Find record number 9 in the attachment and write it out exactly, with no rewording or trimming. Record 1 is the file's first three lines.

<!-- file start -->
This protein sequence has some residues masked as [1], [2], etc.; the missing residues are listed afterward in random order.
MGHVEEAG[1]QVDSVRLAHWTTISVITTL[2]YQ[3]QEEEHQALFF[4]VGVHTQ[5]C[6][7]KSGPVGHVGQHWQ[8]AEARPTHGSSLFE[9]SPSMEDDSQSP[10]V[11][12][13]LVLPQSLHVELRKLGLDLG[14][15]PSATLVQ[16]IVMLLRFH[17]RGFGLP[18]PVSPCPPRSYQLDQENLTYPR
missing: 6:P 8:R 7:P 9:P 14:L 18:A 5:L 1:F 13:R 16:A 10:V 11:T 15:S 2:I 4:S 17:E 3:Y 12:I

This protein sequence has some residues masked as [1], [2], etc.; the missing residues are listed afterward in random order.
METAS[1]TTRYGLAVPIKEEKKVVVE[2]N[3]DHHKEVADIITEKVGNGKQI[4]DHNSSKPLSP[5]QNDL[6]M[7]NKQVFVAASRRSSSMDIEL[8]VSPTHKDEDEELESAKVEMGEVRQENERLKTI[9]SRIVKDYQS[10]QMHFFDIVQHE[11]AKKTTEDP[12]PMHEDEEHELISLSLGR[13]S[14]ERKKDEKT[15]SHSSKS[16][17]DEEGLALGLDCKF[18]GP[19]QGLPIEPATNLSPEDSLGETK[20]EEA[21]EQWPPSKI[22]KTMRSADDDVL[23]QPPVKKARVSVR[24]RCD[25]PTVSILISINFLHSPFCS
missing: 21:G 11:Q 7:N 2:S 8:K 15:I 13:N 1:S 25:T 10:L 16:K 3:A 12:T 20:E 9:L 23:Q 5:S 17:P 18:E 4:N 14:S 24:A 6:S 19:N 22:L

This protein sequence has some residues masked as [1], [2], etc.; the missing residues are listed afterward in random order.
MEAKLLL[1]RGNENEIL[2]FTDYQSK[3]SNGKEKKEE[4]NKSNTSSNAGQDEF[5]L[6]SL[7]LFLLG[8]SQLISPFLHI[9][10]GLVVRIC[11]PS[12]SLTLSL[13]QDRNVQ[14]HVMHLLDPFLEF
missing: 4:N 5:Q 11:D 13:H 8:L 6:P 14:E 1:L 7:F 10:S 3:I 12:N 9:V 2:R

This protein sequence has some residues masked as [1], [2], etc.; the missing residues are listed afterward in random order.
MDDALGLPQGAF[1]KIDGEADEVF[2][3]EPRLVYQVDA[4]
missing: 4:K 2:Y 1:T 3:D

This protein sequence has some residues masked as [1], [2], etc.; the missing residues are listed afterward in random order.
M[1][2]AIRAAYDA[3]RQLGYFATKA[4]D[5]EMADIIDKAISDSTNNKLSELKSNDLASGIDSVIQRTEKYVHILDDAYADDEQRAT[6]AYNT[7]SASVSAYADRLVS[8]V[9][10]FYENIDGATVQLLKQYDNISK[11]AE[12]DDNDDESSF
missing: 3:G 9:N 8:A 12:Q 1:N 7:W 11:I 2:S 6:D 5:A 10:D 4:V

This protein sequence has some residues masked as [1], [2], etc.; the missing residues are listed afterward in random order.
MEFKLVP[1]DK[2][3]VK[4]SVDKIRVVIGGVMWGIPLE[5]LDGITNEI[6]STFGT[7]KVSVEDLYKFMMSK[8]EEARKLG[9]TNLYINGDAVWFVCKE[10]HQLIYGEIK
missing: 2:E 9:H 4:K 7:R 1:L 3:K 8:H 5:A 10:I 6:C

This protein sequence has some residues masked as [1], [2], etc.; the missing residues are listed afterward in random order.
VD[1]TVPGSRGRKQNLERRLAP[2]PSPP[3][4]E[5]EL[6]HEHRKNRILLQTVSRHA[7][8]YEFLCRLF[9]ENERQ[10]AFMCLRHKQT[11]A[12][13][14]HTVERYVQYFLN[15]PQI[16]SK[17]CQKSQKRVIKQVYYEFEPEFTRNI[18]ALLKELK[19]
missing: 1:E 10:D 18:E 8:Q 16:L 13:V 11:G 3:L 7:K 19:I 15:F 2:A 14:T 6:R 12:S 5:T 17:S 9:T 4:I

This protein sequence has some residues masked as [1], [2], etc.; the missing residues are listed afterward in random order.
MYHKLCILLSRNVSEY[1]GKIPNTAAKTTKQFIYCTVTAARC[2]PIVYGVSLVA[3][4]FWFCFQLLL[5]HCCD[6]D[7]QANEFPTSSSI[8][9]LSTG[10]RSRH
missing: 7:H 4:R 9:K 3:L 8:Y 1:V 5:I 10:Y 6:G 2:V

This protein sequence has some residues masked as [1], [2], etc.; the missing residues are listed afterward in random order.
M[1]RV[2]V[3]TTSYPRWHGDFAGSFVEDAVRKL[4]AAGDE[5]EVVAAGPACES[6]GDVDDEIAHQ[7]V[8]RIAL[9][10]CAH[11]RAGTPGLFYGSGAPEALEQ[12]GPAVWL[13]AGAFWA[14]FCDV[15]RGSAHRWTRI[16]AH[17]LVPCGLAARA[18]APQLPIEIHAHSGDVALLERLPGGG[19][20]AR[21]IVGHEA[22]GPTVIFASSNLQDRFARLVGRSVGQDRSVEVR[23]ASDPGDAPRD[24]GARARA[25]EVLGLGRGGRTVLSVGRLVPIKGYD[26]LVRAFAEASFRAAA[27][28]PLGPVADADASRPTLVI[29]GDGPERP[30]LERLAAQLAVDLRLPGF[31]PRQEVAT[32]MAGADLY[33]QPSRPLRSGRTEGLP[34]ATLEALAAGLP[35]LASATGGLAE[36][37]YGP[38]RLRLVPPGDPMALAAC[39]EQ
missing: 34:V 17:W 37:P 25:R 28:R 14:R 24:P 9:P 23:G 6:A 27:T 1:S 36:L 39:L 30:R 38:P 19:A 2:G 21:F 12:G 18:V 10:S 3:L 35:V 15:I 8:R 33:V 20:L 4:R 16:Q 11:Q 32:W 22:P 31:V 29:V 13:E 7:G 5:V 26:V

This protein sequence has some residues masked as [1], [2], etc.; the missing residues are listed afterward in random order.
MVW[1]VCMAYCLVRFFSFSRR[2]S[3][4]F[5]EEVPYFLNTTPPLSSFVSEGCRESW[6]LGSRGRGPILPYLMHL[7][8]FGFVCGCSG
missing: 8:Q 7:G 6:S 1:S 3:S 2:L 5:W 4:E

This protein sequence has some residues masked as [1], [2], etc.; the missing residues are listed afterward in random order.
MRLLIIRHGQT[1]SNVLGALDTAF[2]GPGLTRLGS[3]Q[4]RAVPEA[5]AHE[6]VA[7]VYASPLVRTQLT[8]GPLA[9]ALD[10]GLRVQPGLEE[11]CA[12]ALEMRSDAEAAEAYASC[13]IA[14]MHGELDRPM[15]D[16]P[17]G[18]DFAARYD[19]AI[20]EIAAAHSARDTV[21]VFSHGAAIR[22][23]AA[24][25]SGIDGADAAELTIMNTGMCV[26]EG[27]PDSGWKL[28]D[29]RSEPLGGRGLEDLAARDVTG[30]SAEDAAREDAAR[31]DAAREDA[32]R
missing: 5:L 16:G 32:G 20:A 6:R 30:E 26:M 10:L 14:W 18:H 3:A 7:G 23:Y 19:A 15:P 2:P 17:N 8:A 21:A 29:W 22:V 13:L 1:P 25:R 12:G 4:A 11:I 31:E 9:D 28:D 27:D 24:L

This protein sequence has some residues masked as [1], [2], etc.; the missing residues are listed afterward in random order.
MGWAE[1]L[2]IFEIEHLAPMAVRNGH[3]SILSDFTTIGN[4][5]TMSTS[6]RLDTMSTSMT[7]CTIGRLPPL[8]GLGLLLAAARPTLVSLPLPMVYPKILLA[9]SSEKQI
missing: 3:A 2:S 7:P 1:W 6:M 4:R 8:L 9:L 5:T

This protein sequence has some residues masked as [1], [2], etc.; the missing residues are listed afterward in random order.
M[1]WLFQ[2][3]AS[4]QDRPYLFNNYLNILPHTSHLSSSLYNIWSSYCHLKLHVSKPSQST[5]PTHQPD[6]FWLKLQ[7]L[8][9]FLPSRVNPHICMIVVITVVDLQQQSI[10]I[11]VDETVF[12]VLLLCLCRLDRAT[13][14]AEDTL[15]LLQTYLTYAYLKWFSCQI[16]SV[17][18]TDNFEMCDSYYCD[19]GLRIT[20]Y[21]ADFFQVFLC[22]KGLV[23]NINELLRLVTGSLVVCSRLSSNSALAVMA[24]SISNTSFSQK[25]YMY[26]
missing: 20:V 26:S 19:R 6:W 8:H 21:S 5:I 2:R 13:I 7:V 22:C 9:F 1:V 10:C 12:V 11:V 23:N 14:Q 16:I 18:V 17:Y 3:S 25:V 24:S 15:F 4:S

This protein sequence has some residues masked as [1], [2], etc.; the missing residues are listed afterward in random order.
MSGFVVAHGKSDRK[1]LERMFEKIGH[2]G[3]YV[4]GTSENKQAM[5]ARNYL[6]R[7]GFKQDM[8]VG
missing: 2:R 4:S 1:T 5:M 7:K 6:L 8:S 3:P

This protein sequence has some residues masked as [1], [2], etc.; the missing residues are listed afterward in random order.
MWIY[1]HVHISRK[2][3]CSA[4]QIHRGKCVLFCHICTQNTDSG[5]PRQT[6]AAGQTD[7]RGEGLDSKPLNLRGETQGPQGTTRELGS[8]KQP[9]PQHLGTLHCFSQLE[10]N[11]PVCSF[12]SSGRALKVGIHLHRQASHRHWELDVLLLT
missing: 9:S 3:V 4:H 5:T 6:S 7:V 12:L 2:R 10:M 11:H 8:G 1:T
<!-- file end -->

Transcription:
This protein sequence has some residues masked as [1], [2], etc.; the missing residues are listed afterward in random order.
M[1]RV[2]V[3]TTSYPRWHGDFAGSFVEDAVRKL[4]AAGDE[5]EVVAAGPACES[6]GDVDDEIAHQ[7]V[8]RIAL[9][10]CAH[11]RAGTPGLFYGSGAPEALEQ[12]GPAVWL[13]AGAFWA[14]FCDV[15]RGSAHRWTRI[16]AH[17]LVPCGLAARA[18]APQLPIEIHAHSGDVALLERLPGGG[19][20]AR[21]IVGHEA[22]GPTVIFASSNLQDRFARLVGRSVGQDRSVEVR[23]ASDPGDAPRD[24]GARARA[25]EVLGLGRGGRTVLSVGRLVPIKGYD[26]LVRAFAEASFRAAA[27][28]PLGPVADADASRPTLVI[29]GDGPERP[30]LERLAAQLAVDLRLPGF[31]PRQEVAT[32]MAGADLY[33]QPSRPLRSGRTEGLP[34]ATLEALAAGLP[35]LASATGGLAE[36][37]YGP[38]RLRLVPPGDPMALAAC[39]EQ
missing: 34:V 17:W 37:P 25:R 28:R 14:R 24:P 9:P 23:G 6:A 27:T 1:S 36:L 39:L 30:R 38:P 19:A 2:G 21:F 12:G 18:V 10:S 3:L 35:V 15:I 8:R 33:V 20:L 4:R 16:Q 11:Q 32:W 22:P 31:V 29:V 13:E 7:G 5:V 26:V